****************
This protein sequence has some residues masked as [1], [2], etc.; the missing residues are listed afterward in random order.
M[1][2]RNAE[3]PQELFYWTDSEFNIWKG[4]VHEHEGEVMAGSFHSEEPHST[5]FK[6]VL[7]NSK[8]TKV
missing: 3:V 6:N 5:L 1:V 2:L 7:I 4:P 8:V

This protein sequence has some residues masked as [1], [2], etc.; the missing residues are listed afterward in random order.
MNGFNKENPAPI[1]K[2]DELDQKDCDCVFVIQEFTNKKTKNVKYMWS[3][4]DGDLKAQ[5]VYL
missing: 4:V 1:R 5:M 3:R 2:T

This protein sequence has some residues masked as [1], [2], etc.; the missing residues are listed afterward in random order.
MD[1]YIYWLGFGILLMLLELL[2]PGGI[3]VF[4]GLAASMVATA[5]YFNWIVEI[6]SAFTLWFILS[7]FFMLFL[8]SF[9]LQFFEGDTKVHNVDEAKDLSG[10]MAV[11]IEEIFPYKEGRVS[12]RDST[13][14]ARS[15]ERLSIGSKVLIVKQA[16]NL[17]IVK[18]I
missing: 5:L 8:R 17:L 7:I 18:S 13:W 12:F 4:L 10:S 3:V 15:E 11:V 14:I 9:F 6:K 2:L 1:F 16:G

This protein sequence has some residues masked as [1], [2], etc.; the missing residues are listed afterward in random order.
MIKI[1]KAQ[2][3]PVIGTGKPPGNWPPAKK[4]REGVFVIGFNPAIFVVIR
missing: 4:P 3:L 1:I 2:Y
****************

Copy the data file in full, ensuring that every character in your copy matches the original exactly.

This protein sequence has some residues masked as [1], [2], etc.; the missing residues are listed afterward in random order.
M[1][2]RNAE[3]PQELFYWTDSEFNIWKG[4]VHEHEGEVMAGSFHSEEPHST[5]FK[6]VL[7]NSK[8]TKV
missing: 3:V 6:N 5:L 1:V 2:L 7:I 4:P 8:V

This protein sequence has some residues masked as [1], [2], etc.; the missing residues are listed afterward in random order.
MNGFNKENPAPI[1]K[2]DELDQKDCDCVFVIQEFTNKKTKNVKYMWS[3][4]DGDLKAQ[5]VYL
missing: 4:V 1:R 5:M 3:R 2:T

This protein sequence has some residues masked as [1], [2], etc.; the missing residues are listed afterward in random order.
MD[1]YIYWLGFGILLMLLELL[2]PGGI[3]VF[4]GLAASMVATA[5]YFNWIVEI[6]SAFTLWFILS[7]FFMLFL[8]SF[9]LQFFEGDTKVHNVDEAKDLSG[10]MAV[11]IEEIFPYKEGRVS[12]RDST[13][14]ARS[15]ERLSIGSKVLIVKQA[16]NL[17]IVK[18]I
missing: 5:L 8:R 17:L 7:I 18:S 13:W 12:F 4:L 10:S 3:V 15:E 11:V 14:I 9:F 6:K 2:L 1:F 16:G

This protein sequence has some residues masked as [1], [2], etc.; the missing residues are listed afterward in random order.
MIKI[1]KAQ[2][3]PVIGTGKPPGNWPPAKK[4]REGVFVIGFNPAIFVVIR
missing: 4:P 3:L 1:I 2:Y